It is an unavoidable fact of contemporary American life that we are being watched. Whether by government spycraft, consumer data hoarding, or networked surveillance cameras, a citizen in this era is subject to observation, with scant protection against it.
It's been a slightly different story for cops. Municipal police departments around the country, in states including Illinois, Florida, Maryland, and New Hampshire, have been able to go unwatched. More precisely, they have been able to arrest individuals for the mere fact of filming police activity in public. Under the pretext of protecting official business from public glare, cops across the US have carried out all manner of brutalities — from harassment, to beatings, to sodomizing detainees stopped for mere traffic violations, to murder — with impunity, safe in the assumption that any recordings of their actions are in their own hands.
A federal court this week, however, ruled that cops can no longer maintain a monopoly over recording arrests and police action. Filming cops, the court ruled, is protected by the First Amendment. The ruling, which is only binding in the four states in the First Circuit District (Maine, Massachusetts, New Hampshire and Rhode Island) and in Puerto Rico, resulted from a case brought by a New Hampshire woman arrested for filming police carrying out a traffic stop. The case is now being returned to a lower court for trial.
"It is clearly established in this circuit that police officers cannot, consistent with the Constitution, prosecute citizens for violating wiretapping laws when they peacefully record a police officer performing his or her official duties in a public area," the First Circuit appeals court ruled.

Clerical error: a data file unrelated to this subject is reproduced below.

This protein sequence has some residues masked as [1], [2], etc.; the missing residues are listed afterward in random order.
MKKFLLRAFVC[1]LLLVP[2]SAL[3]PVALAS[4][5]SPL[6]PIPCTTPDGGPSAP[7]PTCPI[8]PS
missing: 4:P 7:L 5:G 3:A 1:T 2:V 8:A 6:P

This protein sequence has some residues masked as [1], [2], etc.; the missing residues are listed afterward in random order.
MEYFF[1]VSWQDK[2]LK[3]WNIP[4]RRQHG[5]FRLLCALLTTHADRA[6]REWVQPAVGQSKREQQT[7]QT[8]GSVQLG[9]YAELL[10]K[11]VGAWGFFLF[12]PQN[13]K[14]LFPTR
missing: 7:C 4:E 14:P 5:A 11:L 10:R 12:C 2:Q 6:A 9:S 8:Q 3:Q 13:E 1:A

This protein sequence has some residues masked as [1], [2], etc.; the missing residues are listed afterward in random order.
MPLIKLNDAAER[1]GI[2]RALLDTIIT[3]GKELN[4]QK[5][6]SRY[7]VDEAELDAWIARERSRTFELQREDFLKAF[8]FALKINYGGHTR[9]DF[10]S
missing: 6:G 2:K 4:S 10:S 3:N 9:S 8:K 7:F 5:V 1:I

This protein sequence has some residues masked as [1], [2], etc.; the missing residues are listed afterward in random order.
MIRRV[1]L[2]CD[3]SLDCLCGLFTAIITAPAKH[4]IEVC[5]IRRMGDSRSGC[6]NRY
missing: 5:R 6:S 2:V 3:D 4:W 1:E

The decision is a small victory in the fight against police brutality. It establishes as constitutionally protected the sort of activity that activists under the banner CopWatch have been carrying out in communities plagued by police harassment for years. CopWatch recordings have played an important role in revealing how cops regularly offer skewed or utterly false narratives when making violent arrests or, for example, shooting unarmed black teens.
To be sure, the assured ability to film cops does not spell the end of police violence nor their impunity. If filming cops were enough, there wouldn't be so many officers proven to have been abusive without criminal records and still serving on police forces around the country.
The NYPD officer who shot and killed unarmed Bronx teen Ramarley Graham in his grandmother's bathroom, then lied and claimed the 18-year-old had been carrying a gun, was found not guilty of manslaughter. Three officers who, in 2008, arrested Michael Mineo, pinned him down, pulled down his trousers and sodomized him with a baton were also found not guilty of the minimal charges they faced of hindering prosecution and official misconduct. The Fullerton, California cops who beat homeless and schizophrenic Kelly Thomas to death as he cried out for his dad walked free, despite graphic surveillance camera video of the fatal assault. The BART officer who shot Oscar Grant (again, unarmed) at point blank range as he lay on a train station platform spent less than a year in prison, though cell phone video of the execution was seen by millions.
That the Oakland cop, Johannes Mehserle, was prosecuted and convicted at all for killing Grant is perhaps evidence of the importance of filming cops. But the justice system's lenient treatment of Grant's killer, Graham's killer, Mineo's abusers, and many many more vicious cop actions sends a clear message that police brutality remains state-sanctioned. Filming cops is crucial, but borrowing from that well-loved anti-police protest chant: it's no justice, and it's no peace.
Follow Natasha Lennard on Twitter: @natashalennard
Image via Flickr